Shooting Stars and Running Shoes

Two things really excite me: An exquisite cup of coffee and a new pair of running shoes. 

One celebrates the fruition of so many processes where known and unknown, controlled and uncontrollable variables all fell into a staggered line and somehow, against all odds, something beautiful emerged. The running shoes represent miles and adventures yet to come. That spirit of an active future evokes memories made on the run which shape the idea that these new shoes will bring me happiness. Unlacing a new pair of running shoes is sort of like opening a can of whoop-ass.

But it hasn't always been like that for me. Sure, I've spent the last 30 years of my life on the hop. I've run through places you can only dream of. Through places I dream of. I’ve run day and night. Night and day. I don’t run frequently, but when I do, I make it count.

Last night I went outside in my bare feet, without a shirt, and I walked in the street with my eyes to the heavens. Yes, I was praying that I could have a 6-pack, all the while resisting the almighty's urging to eat healthier and drink less beer; but I was also searching the sky, half-heartedly, for shooting stars. It's the Perseid meteor shower. Light pollution from the city of Tulsa makes it highly unlikely I'll see anything unless I go far, far away from town. And get lucky. (I saw no meteors, but while I was strolling around the streets in our neighborhood uniform, I noticed the bright red and blue scrolling lights from police cruisers, so I walked down to ask them what was up. They don't like that. I don't care what they like.)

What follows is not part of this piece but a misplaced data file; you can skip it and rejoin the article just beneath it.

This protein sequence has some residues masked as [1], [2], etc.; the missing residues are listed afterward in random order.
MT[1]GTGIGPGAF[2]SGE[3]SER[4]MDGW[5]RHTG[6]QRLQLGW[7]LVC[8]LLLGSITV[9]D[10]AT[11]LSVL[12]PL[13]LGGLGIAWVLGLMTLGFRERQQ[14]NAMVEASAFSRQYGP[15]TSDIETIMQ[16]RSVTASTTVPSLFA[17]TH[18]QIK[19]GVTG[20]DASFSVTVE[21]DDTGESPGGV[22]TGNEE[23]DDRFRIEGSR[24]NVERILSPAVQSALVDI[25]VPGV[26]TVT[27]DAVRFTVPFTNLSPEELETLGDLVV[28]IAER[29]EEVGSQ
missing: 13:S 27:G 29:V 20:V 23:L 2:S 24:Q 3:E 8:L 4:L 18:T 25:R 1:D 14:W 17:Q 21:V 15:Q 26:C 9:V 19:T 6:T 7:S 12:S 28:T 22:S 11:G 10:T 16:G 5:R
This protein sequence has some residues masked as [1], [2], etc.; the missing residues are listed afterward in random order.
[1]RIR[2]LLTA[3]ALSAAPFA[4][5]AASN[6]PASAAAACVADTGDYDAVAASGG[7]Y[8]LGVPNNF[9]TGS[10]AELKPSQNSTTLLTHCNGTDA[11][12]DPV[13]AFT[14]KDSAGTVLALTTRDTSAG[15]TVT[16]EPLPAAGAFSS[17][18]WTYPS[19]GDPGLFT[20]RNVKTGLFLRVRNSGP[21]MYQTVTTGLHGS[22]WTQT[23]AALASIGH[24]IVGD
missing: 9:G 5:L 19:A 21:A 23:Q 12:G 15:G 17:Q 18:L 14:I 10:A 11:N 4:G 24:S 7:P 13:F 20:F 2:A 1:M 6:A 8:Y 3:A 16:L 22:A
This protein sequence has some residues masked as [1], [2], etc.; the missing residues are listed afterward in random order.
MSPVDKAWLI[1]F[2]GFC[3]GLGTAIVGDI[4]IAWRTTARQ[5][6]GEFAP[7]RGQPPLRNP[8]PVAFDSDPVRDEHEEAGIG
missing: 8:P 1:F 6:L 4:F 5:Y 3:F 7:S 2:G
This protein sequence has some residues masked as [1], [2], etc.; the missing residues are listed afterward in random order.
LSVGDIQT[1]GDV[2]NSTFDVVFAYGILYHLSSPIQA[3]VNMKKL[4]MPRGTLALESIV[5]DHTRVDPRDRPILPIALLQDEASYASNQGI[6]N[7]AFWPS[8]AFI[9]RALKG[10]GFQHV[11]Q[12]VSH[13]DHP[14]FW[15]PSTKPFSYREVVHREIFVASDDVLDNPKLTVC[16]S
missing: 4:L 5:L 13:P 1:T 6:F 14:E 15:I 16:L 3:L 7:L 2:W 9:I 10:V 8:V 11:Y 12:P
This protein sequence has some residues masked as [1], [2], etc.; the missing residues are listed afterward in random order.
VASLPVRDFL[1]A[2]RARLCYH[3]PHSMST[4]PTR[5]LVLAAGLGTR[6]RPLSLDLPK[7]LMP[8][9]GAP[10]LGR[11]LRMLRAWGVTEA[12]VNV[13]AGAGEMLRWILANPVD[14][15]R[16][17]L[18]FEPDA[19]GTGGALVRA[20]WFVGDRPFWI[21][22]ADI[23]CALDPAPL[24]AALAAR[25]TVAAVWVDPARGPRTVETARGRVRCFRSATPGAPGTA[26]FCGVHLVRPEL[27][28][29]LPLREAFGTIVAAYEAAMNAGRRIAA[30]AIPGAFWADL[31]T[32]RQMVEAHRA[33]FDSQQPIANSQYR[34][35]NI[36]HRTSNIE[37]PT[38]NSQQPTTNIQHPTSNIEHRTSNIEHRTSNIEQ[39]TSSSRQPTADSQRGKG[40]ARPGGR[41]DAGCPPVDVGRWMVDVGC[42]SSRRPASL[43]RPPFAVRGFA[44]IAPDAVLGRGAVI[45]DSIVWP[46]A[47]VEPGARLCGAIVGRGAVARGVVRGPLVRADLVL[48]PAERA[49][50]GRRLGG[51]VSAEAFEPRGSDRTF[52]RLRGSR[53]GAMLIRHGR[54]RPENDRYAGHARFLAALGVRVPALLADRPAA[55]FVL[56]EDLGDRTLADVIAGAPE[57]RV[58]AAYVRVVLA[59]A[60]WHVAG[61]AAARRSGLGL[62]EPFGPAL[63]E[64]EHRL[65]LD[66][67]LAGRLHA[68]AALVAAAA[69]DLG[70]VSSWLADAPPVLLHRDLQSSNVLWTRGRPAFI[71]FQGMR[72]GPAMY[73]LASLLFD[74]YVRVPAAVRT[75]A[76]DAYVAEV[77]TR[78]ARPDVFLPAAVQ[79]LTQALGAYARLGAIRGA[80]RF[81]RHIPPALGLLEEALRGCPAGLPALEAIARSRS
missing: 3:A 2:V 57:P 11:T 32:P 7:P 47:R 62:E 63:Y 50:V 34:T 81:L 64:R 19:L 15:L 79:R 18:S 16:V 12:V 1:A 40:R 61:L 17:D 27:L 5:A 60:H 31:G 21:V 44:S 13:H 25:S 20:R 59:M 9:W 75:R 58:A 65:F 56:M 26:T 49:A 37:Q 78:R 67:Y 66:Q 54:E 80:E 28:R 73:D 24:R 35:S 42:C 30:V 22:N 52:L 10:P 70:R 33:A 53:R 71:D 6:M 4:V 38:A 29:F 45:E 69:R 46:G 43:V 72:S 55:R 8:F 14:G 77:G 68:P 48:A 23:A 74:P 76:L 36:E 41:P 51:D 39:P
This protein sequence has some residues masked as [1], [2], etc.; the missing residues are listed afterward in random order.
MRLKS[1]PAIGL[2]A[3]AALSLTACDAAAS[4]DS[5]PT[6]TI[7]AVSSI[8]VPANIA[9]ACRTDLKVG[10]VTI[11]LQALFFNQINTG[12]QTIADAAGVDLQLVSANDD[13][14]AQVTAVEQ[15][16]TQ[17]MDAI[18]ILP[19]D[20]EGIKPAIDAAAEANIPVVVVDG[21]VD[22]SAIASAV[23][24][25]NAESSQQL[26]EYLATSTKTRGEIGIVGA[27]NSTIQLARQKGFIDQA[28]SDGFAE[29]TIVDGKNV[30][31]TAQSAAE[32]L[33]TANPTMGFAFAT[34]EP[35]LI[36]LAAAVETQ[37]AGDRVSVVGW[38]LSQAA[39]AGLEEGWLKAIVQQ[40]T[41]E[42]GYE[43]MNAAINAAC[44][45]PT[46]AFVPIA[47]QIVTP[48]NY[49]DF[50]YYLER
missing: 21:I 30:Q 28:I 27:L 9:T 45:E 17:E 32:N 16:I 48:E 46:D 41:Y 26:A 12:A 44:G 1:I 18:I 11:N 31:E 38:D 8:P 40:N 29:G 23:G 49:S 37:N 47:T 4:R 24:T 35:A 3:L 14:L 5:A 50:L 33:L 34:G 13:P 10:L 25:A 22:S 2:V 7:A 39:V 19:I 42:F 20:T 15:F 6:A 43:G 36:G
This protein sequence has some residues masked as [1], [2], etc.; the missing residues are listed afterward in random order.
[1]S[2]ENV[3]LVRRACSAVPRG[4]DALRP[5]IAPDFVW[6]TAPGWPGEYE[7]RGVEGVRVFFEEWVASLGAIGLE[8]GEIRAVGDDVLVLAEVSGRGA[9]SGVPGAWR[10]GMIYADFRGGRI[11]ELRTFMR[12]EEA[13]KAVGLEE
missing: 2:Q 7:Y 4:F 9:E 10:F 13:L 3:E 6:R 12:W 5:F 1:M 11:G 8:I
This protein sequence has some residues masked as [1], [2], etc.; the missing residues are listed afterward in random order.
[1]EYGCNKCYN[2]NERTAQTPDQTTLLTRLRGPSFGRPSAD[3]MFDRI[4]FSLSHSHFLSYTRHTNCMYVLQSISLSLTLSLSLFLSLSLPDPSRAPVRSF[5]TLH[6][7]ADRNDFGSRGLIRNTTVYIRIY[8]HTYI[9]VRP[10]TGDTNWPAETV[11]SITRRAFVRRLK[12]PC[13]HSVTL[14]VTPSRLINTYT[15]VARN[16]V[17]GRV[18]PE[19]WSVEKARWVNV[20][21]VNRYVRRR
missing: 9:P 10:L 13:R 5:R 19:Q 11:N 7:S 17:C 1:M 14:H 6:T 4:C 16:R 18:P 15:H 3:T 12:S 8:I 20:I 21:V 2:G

Years ago, when I was first learning about coffee and myself, I spent a lot of time backpacking and rock climbing with my friend Brad. We made a lot of memories in the woods, some miserable and some funny. He taught me how to backpack and then I began to learn about ultra-light speed packing, and eventually began racing in 36-hour adventure races. Brad and I also learned to rock climb together with the help of a godly man named John. I had a desire at the time (and still today) to be fit and active and experienced enough that I could do anything at any time. That's a big component of freedom for me. Brad and I packed up our gear one weekend and drove to a place called Sam's Throne in Arkansas. It's a place people go to climb rocks. After pitching our camp, overcoming some hesitation and exhilaration on an overhung rappel, and almost killing ourselves because of our lack of experience, we sat on that overhung cliff in the darkness to talk and enjoy the night sky. A shooting star appeared. And another. And a million shooting stars. Everywhere we looked were streaks of light across the sky. We were in awe. And I went away thinking that's just how it is when you get away from the lights of the city and see what's really going on up there in the heavens. It was a marvelous night. I wish I would've known how rare it was and how lucky we were. (We also carried a badly injured freeclimber out of the woods that weekend, to be emergency air-lifted in a helicopter. And I think it was on the truck ride with a local good-old-boy back to our camp that Brad made the decision to dedicate the rest of his life to emergency medicine. Perhaps he wished upon some stars.)